President Joe Biden’s economic rescue plan, which includes a stimulus check of $1,400 for each American at risk, will be discussed today (Wednesday) in the US Senate where a strong battle is expected between Republicans (all against the plan) and Democrats (the majority in favor).

Senate Majority Leader Charles Schumer said “we have to pass this bill and pass it soon.” According to the senator, the president “will have the votes we need to pass the bill” and that it is put into effect before March 14, the date on which federal unemployment benefits expire.

One point that was left out of the discussion was raising the minimum wage to $15 an hour. The increase in the minimum wage could not be included in the special budget rules that Democrats are using to circumvent the blockade of the legislative agenda and move the bill forward as soon as possible.

However, the liberals within the Democratic Party are not happy with the decision and that could mean that the bill is not approved because the 50 Democratic votes are needed since the 50 Republicans against are assured. Vice President Kamala Harris intervenes in the supposed tie, tipping the balance in favor of Biden’s plan.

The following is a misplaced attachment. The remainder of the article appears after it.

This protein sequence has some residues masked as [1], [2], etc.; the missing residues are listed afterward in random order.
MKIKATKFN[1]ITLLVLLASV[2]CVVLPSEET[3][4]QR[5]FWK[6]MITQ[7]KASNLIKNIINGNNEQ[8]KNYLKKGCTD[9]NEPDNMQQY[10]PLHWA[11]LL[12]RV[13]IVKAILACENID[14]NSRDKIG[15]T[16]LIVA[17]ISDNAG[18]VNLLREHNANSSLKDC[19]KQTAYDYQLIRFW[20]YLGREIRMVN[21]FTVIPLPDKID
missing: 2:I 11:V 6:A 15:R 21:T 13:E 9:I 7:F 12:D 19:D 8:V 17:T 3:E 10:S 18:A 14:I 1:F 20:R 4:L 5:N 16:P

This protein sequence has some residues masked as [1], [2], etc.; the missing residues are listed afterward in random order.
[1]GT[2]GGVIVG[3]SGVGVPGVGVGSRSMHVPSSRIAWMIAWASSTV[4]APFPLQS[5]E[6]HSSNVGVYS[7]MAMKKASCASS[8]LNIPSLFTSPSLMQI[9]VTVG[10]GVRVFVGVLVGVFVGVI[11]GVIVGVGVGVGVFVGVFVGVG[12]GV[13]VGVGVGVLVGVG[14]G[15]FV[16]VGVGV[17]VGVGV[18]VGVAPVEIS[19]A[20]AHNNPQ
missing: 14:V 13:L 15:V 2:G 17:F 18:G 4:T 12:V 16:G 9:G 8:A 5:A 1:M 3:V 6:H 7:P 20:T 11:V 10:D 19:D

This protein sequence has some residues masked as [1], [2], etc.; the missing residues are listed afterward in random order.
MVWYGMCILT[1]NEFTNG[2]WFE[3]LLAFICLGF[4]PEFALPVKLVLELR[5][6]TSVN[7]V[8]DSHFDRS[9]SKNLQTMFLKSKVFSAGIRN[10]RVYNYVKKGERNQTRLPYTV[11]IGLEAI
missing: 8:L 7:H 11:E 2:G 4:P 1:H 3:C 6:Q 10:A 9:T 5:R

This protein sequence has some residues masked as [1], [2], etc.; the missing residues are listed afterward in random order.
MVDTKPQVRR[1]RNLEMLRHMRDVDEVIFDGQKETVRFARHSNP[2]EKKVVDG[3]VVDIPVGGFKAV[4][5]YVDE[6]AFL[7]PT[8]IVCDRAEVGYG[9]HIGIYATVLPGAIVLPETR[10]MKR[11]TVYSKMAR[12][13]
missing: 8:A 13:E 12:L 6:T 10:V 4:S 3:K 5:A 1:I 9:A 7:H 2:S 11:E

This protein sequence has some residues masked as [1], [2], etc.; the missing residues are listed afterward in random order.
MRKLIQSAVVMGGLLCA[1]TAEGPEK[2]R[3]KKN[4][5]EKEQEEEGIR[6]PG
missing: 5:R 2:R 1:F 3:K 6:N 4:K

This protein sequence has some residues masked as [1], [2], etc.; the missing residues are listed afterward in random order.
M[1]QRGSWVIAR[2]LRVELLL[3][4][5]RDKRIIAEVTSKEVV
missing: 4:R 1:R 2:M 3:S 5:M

Two of the strongest voices in favor of the $15 hourly minimum wage are Senate Budget Committee Chairman Bernie Sanders and Senator Elizabeth Warren.

Warren said Tuesday that Biden right now is focused on enacting the COVID-19 relief bill rather than how to maneuver to raise the minimum wage.

Biden’s economic stimulus plan includes

  • Provide most Americans with another direct payment, this time for $1,400. (Republicans have proposed $1,000.)
  • Extend the federal unemployment benefit bonus through August (current benefit ends mid-March) and increase the amount to $400 per week (Republicans want $300 a week through June).
  • Sending $350 billion to state and local governments whose revenues have declined due to Covid-19 social distancing measures (Republicans are totally opposed).
  • Allocate $130 billion to help fully reopen schools and colleges (Republicans are responding with $50 billion).
  • Allocate $30 billion to help renters and landlords overcome economic losses (Republicans oppose any amount).
  • Have a $50 billion fund for small business assistance (Republicans agree).
  • Provide $160 billion for development, distribution, and needs related to the vaccination campaign (Republicans also agree).

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